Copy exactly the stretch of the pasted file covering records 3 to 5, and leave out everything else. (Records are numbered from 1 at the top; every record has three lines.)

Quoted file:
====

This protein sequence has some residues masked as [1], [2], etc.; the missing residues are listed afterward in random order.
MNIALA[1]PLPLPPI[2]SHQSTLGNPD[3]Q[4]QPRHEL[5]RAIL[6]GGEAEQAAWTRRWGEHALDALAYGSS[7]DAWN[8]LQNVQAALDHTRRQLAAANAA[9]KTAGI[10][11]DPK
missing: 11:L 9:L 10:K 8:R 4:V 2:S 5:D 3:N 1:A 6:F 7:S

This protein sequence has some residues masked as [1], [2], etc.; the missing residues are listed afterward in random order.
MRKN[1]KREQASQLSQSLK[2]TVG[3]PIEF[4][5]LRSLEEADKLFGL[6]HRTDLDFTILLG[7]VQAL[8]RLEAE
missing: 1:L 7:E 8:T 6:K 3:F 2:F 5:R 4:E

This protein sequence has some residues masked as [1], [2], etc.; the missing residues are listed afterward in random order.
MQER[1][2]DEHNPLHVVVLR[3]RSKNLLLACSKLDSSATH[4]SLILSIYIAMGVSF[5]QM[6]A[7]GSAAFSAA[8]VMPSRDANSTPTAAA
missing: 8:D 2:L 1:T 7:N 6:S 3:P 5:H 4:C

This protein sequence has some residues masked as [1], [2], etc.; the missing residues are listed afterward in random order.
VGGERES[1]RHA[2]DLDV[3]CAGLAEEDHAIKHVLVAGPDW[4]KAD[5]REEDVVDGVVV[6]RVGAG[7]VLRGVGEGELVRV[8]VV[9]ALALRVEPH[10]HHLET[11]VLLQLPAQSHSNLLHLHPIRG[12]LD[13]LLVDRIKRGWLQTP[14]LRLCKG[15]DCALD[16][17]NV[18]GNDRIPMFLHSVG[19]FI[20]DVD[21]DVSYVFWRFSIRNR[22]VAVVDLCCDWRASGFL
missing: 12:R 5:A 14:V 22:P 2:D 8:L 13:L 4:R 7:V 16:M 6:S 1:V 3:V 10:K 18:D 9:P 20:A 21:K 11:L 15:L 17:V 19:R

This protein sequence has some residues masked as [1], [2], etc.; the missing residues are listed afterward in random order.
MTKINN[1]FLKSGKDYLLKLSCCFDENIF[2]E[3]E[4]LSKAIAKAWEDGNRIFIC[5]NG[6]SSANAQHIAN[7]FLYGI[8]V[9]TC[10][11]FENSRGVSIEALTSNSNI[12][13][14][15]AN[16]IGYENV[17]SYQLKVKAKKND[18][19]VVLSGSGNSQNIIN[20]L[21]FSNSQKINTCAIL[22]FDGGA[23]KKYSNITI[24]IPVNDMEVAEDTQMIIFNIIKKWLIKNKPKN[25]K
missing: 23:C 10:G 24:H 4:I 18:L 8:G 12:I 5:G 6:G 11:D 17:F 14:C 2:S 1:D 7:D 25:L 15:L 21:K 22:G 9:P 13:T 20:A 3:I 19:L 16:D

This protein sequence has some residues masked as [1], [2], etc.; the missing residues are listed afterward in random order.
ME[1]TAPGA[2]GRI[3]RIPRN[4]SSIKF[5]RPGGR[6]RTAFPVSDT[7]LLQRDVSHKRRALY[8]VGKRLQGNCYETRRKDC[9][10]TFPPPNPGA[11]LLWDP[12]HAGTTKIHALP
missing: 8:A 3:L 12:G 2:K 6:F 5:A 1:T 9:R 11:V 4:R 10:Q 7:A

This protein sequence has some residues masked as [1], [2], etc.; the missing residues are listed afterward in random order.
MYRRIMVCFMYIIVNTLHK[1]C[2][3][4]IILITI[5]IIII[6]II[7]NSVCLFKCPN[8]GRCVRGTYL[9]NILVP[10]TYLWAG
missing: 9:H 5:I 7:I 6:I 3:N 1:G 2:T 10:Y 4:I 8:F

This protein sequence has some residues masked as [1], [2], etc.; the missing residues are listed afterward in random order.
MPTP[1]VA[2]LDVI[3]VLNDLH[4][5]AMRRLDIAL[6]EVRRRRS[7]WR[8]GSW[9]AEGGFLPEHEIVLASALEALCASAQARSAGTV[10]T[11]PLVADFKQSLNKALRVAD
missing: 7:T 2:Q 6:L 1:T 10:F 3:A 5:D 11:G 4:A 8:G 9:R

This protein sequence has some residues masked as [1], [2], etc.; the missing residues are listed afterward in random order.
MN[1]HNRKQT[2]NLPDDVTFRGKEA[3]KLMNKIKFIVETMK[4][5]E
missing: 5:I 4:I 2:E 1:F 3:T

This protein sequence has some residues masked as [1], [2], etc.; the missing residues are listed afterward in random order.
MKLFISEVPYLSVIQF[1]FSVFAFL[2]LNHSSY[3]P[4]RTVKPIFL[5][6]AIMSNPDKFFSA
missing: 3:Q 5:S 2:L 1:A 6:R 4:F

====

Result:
This protein sequence has some residues masked as [1], [2], etc.; the missing residues are listed afterward in random order.
MQER[1][2]DEHNPLHVVVLR[3]RSKNLLLACSKLDSSATH[4]SLILSIYIAMGVSF[5]QM[6]A[7]GSAAFSAA[8]VMPSRDANSTPTAAA
missing: 8:D 2:L 1:T 7:N 6:S 3:P 5:H 4:C

This protein sequence has some residues masked as [1], [2], etc.; the missing residues are listed afterward in random order.
VGGERES[1]RHA[2]DLDV[3]CAGLAEEDHAIKHVLVAGPDW[4]KAD[5]REEDVVDGVVV[6]RVGAG[7]VLRGVGEGELVRV[8]VV[9]ALALRVEPH[10]HHLET[11]VLLQLPAQSHSNLLHLHPIRG[12]LD[13]LLVDRIKRGWLQTP[14]LRLCKG[15]DCALD[16][17]NV[18]GNDRIPMFLHSVG[19]FI[20]DVD[21]DVSYVFWRFSIRNR[22]VAVVDLCCDWRASGFL
missing: 12:R 5:A 14:V 22:P 2:D 8:L 13:L 4:R 7:V 16:M 6:S 1:V 3:V 10:K 18:D 9:P 20:A 21:K 11:L 15:L 17:V 19:R

This protein sequence has some residues masked as [1], [2], etc.; the missing residues are listed afterward in random order.
MTKINN[1]FLKSGKDYLLKLSCCFDENIF[2]E[3]E[4]LSKAIAKAWEDGNRIFIC[5]NG[6]SSANAQHIAN[7]FLYGI[8]V[9]TC[10][11]FENSRGVSIEALTSNSNI[12][13][14][15]AN[16]IGYENV[17]SYQLKVKAKKND[18][19]VVLSGSGNSQNIIN[20]L[21]FSNSQKINTCAIL[22]FDGGA[23]KKYSNITI[24]IPVNDMEVAEDTQMIIFNIIKKWLIKNKPKN[25]K
missing: 23:C 10:G 24:H 4:I 18:L 8:G 12:I 5:G 6:G 11:D 17:F 14:C 2:S 1:D 7:D 25:L 15:L 21:K 22:G 9:P 13:T 20:A 3:I 19:L 16:D